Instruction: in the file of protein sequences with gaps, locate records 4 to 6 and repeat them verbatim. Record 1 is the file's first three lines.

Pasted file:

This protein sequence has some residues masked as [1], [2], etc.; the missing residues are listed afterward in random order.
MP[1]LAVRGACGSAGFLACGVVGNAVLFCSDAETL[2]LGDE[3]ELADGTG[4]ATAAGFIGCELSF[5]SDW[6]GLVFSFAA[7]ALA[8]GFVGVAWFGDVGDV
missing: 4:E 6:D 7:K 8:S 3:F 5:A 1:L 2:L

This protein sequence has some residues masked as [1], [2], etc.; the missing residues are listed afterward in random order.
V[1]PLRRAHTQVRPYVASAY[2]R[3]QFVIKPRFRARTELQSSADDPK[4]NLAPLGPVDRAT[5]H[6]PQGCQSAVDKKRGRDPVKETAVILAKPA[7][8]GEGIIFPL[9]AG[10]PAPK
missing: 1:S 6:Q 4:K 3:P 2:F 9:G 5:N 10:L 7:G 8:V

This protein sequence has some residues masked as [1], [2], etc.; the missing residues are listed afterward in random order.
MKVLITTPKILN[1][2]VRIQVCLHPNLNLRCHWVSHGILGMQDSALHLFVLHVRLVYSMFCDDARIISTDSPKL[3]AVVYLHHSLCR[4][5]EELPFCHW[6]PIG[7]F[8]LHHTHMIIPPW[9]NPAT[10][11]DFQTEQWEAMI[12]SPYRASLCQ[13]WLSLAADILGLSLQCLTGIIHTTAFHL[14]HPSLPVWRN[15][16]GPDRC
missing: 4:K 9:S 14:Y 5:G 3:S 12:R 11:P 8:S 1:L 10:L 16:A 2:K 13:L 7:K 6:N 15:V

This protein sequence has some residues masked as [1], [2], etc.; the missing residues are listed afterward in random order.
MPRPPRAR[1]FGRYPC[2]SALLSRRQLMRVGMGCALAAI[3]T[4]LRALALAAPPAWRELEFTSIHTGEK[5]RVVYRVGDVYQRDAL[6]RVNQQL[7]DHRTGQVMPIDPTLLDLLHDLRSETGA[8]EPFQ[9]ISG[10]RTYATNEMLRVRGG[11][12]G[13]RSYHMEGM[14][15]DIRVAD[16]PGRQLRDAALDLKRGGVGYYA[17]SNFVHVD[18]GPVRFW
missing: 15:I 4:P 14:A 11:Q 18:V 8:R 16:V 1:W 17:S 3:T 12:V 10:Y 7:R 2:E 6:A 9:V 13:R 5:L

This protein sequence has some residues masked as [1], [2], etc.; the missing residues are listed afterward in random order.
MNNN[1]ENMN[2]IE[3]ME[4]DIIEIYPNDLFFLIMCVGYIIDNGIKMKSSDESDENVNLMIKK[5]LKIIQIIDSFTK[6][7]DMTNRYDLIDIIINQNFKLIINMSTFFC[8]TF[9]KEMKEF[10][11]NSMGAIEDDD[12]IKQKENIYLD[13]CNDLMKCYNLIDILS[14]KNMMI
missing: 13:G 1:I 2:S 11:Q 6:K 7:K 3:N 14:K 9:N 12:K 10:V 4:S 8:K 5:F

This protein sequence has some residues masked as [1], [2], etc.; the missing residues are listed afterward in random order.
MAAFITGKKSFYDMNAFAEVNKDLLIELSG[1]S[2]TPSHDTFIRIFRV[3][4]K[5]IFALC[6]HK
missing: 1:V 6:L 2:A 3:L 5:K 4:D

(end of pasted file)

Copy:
This protein sequence has some residues masked as [1], [2], etc.; the missing residues are listed afterward in random order.
MPRPPRAR[1]FGRYPC[2]SALLSRRQLMRVGMGCALAAI[3]T[4]LRALALAAPPAWRELEFTSIHTGEK[5]RVVYRVGDVYQRDAL[6]RVNQQL[7]DHRTGQVMPIDPTLLDLLHDLRSETGA[8]EPFQ[9]ISG[10]RTYATNEMLRVRGG[11][12]G[13]RSYHMEGM[14][15]DIRVAD[16]PGRQLRDAALDLKRGGVGYYA[17]SNFVHVD[18]GPVRFW
missing: 15:I 4:P 14:A 11:Q 18:V 8:R 16:V 1:W 17:S 3:T 12:V 10:Y 7:R 2:E 6:A 9:V 13:R 5:L

This protein sequence has some residues masked as [1], [2], etc.; the missing residues are listed afterward in random order.
MNNN[1]ENMN[2]IE[3]ME[4]DIIEIYPNDLFFLIMCVGYIIDNGIKMKSSDESDENVNLMIKK[5]LKIIQIIDSFTK[6][7]DMTNRYDLIDIIINQNFKLIINMSTFFC[8]TF[9]KEMKEF[10][11]NSMGAIEDDD[12]IKQKENIYLD[13]CNDLMKCYNLIDILS[14]KNMMI
missing: 13:G 1:I 2:S 11:Q 6:K 7:K 3:N 14:K 9:N 12:K 10:V 4:S 8:K 5:F

This protein sequence has some residues masked as [1], [2], etc.; the missing residues are listed afterward in random order.
MAAFITGKKSFYDMNAFAEVNKDLLIELSG[1]S[2]TPSHDTFIRIFRV[3][4]K[5]IFALC[6]HK
missing: 1:V 6:L 2:A 3:L 5:K 4:D